The international tax deal for large corporations seems immediate

G7 countries support the international taxation of large international companies, a senior US official expects. A deal could already be finalized this Friday. One of its purposes is to prevent companies from turning their profits into taxes.

Deputy Finance Minister Wally Adeo told Reuters on Monday that he considered the US proposal to introduce a global tax rate of 15 tax cases to have “strong support” among the G7’s major industrialized nations. This is the minimum rate.

Further Financial Times G7 asks those involved if it is close to a deal. Such an agreement between Canada, France, Germany, Italy, Japan, the United Kingdom, the United States and the European Union would pave the way for new rules on taxation for large corporations. They now regularly shift profits and expenses across national borders in order to pay as little as possible.

Negotiations between the G7 countries have taken place in recent days. This Friday their finance ministers will meet via their webcams. When they come out, this is essentially a strong signal for another conference round: OECD. The club’s 139 countries are meeting on a new tax system. The biggest tax change for companies in a century should come. The US government wants the influential G7 to come to OECD with a definite plan. Negotiators at the OECD are aiming for a deal based on policy over the summer.

U.S. Deputy Secretary of State Adeomo said a final agreement could be reached when the G20 meets in Rome in October to prepare more details.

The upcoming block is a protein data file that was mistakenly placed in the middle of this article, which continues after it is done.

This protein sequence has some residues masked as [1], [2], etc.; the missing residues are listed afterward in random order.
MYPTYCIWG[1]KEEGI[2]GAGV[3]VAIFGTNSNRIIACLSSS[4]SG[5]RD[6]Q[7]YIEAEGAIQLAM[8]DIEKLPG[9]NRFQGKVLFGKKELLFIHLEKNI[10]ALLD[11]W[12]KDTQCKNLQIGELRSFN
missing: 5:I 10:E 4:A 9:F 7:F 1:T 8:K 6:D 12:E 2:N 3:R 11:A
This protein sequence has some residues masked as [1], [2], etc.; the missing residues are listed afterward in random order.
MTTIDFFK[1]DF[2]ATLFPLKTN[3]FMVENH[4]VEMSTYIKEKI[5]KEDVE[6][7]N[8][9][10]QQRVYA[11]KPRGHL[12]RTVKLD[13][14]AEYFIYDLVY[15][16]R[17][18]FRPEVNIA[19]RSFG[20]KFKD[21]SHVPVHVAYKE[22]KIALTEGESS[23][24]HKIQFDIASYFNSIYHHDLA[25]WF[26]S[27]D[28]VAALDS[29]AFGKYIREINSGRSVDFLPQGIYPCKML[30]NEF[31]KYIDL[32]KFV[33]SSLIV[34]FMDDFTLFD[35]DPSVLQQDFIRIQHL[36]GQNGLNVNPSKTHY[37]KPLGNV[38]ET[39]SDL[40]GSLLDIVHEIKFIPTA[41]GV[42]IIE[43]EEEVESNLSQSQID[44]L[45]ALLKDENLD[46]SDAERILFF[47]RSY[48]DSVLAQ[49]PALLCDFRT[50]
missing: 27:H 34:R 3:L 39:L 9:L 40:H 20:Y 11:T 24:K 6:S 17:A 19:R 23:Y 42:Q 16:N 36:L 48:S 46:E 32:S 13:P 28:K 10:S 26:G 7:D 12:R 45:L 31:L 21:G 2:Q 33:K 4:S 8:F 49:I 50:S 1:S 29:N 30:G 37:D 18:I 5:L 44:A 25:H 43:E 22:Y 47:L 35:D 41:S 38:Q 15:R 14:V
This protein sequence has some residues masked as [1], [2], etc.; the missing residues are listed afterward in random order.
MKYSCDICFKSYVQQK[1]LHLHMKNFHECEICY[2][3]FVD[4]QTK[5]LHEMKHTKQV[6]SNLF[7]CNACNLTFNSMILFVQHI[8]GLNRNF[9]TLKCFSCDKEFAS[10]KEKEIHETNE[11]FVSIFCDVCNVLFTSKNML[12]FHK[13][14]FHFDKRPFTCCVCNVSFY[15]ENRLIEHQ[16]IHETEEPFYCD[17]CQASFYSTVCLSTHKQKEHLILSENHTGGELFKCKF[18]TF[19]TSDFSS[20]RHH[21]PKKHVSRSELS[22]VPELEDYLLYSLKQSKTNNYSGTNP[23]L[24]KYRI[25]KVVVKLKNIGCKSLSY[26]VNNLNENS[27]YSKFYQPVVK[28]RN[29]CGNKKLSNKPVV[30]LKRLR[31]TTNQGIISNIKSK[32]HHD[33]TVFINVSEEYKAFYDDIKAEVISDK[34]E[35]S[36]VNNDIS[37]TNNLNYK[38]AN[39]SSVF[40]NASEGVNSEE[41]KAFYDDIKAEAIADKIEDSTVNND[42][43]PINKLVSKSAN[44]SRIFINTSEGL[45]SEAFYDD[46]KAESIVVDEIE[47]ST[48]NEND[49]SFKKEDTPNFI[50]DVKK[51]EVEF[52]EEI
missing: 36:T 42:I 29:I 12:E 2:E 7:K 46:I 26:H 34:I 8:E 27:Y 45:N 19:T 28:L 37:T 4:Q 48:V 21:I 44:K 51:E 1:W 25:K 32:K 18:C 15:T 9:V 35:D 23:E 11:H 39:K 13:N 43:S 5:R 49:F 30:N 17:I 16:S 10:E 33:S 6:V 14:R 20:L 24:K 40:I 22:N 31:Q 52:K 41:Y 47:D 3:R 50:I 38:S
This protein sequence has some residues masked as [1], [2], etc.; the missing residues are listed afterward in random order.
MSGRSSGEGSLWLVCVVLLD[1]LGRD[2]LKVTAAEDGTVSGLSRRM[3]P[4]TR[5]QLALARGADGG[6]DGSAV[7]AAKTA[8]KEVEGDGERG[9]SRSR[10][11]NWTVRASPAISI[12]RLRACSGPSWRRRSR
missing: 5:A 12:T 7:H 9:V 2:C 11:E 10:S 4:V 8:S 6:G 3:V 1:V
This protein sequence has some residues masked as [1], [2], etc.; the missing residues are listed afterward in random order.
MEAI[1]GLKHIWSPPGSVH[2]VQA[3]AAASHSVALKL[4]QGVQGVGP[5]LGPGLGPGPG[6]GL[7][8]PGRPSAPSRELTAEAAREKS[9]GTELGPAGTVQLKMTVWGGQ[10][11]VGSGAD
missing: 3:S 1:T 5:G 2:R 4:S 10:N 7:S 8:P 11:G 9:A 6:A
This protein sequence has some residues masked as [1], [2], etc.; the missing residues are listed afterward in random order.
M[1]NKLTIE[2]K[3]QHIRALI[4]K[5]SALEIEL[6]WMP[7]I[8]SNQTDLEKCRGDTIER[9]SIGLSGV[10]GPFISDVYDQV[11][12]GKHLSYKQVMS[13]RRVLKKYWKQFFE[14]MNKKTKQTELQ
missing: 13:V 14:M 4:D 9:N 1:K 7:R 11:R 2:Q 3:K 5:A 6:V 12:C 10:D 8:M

International income tax ranges from 21 percent to 15 percent

In April, the United States proposed a 21 percent international tax on the profits of large corporations. But last week, that percentage was revised to 15 percent to make it more attractive to other countries.

Multinational corporations are taxed on the basis of sales in a country, for example, not on the basis of head office location. This should ensure that all countries can benefit from the new tax rules. Joe Biden’s government must ensure that its plans are approved by its own Congress.

Finance Minister Janet Yellen says she wants to end the ‘race to the grassroots’ competition between countries with the lowest tax rates. He said in a speech two weeks ago that a better international tax system ensures innovation, growth and prosperity in all countries.

President Donald Trump actually reduced the corporate income tax from 35 to 21 percent. There are also countries that use the low profit tax as a competitive tool to attract businesses. The question is whether they will accept such a new tax system.

But a higher tax rate will not simply drive companies away, Yellen said earlier. Given the business environment of a country, it is also important that ‘governments have sufficient tax revenue to invest in public services and goods and be able to respond to a crisis’.

The United Kingdom is a bit cautious in the G7 countries. Prime Minister Boris Johnson has said taxing big technology companies like Google and Facebook is a priority. “A new tax deal is important to ensure that digital companies pay taxes in the UK in line with their economic activities in our country.”

Also read:

Tax evasion costs the world 359 billion a year, with the Netherlands playing a key role

The Netherlands is the third largest contributor to the tax.

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Ferdinand Woolridge

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